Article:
The Milan-based painter Aldo Sergio uses paint to warp perception, creating portraits and still life paintings which blur the boundary between the digital and the physical, and the traditional and the contemporary. In one of his paintings, three men in clerical clothing look inquisitively at a pixelated bunch of bananas, and in another parts of a Victorian family, from their faces to conventional garments, are pixelated in rectangular lines. In a third piece a couple poses before a selection of indoor houseplants while a hen with a blurred leg stands next to their feet.

Sergio uses traditional painting methods to capture portraits of Victorian families, bowls of fruit, and birds, and then distorts these objects by covering them in small ‘glitches.’ Sergio builds tensions between objects, people and space, and his carefully painted glitch-like malfunctions to give his artworks an unusual movement, making a stark contrast to the stillness and seriousness of traditional paintings.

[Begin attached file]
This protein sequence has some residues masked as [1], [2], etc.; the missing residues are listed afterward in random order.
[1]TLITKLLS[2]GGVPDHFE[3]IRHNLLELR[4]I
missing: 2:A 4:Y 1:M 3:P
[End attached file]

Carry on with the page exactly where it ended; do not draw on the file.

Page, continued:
His solo exhibition at Galleria Patricia Armocida in Milan runs until the 30th of November, 2018. You can see more of his pixelated paintings on his website and Instagram.

 

 



Photography

A Sharp Look at the Surprisingly Complex Process of Pencil Manufacturing by Photographer Christopher Payne

November 13, 2018

Laura Staugaitis

All photographs © Christopher Payne /Esto